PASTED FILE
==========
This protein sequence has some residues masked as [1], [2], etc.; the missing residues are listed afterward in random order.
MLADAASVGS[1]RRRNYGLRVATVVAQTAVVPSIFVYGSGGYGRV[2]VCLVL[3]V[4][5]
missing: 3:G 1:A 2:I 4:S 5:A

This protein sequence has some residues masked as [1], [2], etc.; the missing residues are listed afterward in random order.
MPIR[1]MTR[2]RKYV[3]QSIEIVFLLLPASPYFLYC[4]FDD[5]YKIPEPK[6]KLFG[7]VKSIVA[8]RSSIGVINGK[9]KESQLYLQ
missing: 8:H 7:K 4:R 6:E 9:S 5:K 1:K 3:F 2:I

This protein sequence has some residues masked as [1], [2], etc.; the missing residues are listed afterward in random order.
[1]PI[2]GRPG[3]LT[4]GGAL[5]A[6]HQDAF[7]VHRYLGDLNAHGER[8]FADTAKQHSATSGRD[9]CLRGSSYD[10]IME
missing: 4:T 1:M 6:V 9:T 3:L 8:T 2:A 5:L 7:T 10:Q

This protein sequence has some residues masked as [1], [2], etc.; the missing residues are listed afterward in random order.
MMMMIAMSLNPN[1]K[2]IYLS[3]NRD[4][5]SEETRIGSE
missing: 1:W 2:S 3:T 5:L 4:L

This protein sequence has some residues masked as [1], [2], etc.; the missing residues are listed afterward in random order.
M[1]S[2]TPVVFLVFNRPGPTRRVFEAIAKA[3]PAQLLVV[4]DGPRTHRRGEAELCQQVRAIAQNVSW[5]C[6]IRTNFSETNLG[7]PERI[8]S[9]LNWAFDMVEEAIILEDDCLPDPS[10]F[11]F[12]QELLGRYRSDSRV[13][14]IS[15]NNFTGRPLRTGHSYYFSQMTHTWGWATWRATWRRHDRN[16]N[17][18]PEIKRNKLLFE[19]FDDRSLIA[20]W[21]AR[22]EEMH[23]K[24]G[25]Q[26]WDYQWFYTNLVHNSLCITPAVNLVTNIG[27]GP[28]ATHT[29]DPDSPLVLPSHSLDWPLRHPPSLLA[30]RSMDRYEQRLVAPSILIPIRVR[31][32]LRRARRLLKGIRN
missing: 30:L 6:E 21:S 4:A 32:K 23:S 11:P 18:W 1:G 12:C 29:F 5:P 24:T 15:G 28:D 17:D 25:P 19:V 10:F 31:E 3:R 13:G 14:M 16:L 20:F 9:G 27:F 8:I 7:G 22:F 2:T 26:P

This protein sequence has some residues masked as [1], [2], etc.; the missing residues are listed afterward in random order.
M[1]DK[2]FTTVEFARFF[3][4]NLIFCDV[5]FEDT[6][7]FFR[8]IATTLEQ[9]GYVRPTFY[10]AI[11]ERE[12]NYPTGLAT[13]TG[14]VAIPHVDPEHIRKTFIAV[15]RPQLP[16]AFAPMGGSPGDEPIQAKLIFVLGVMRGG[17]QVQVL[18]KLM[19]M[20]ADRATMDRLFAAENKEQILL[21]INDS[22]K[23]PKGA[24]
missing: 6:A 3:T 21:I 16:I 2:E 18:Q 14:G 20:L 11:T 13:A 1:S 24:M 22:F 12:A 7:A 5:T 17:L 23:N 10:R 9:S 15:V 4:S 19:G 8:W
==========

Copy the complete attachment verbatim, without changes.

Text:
This protein sequence has some residues masked as [1], [2], etc.; the missing residues are listed afterward in random order.
MLADAASVGS[1]RRRNYGLRVATVVAQTAVVPSIFVYGSGGYGRV[2]VCLVL[3]V[4][5]
missing: 3:G 1:A 2:I 4:S 5:A

This protein sequence has some residues masked as [1], [2], etc.; the missing residues are listed afterward in random order.
MPIR[1]MTR[2]RKYV[3]QSIEIVFLLLPASPYFLYC[4]FDD[5]YKIPEPK[6]KLFG[7]VKSIVA[8]RSSIGVINGK[9]KESQLYLQ
missing: 8:H 7:K 4:R 6:E 9:S 5:K 1:K 3:F 2:I

This protein sequence has some residues masked as [1], [2], etc.; the missing residues are listed afterward in random order.
[1]PI[2]GRPG[3]LT[4]GGAL[5]A[6]HQDAF[7]VHRYLGDLNAHGER[8]FADTAKQHSATSGRD[9]CLRGSSYD[10]IME
missing: 4:T 1:M 6:V 9:T 3:L 8:T 2:A 5:L 7:T 10:Q

This protein sequence has some residues masked as [1], [2], etc.; the missing residues are listed afterward in random order.
MMMMIAMSLNPN[1]K[2]IYLS[3]NRD[4][5]SEETRIGSE
missing: 1:W 2:S 3:T 5:L 4:L

This protein sequence has some residues masked as [1], [2], etc.; the missing residues are listed afterward in random order.
M[1]S[2]TPVVFLVFNRPGPTRRVFEAIAKA[3]PAQLLVV[4]DGPRTHRRGEAELCQQVRAIAQNVSW[5]C[6]IRTNFSETNLG[7]PERI[8]S[9]LNWAFDMVEEAIILEDDCLPDPS[10]F[11]F[12]QELLGRYRSDSRV[13][14]IS[15]NNFTGRPLRTGHSYYFSQMTHTWGWATWRATWRRHDRN[16]N[17][18]PEIKRNKLLFE[19]FDDRSLIA[20]W[21]AR[22]EEMH[23]K[24]G[25]Q[26]WDYQWFYTNLVHNSLCITPAVNLVTNIG[27]GP[28]ATHT[29]DPDSPLVLPSHSLDWPLRHPPSLLA[30]RSMDRYEQRLVAPSILIPIRVR[31][32]LRRARRLLKGIRN
missing: 30:L 6:E 21:S 4:A 32:K 23:S 11:P 18:W 1:G 12:C 29:F 5:P 24:T 15:G 28:D 17:D 25:P 19:V 10:F 31:E 3:R 13:G 14:M 16:L 20:F 9:G 27:F 8:I 7:G 22:F 2:T 26:P

This protein sequence has some residues masked as [1], [2], etc.; the missing residues are listed afterward in random order.
M[1]DK[2]FTTVEFARFF[3][4]NLIFCDV[5]FEDT[6][7]FFR[8]IATTLEQ[9]GYVRPTFY[10]AI[11]ERE[12]NYPTGLAT[13]TG[14]VAIPHVDPEHIRKTFIAV[15]RPQLP[16]AFAPMGGSPGDEPIQAKLIFVLGVMRGG[17]QVQVL[18]KLM[19]M[20]ADRATMDRLFAAENKEQILL[21]INDS[22]K[23]PKGA[24]
missing: 6:A 3:T 21:I 16:I 2:E 18:Q 14:G 20:L 11:T 13:A 1:S 24:M 22:F 12:A 7:A 5:T 17:L 23:N 10:R 9:S 15:V 4:S 19:G 8:W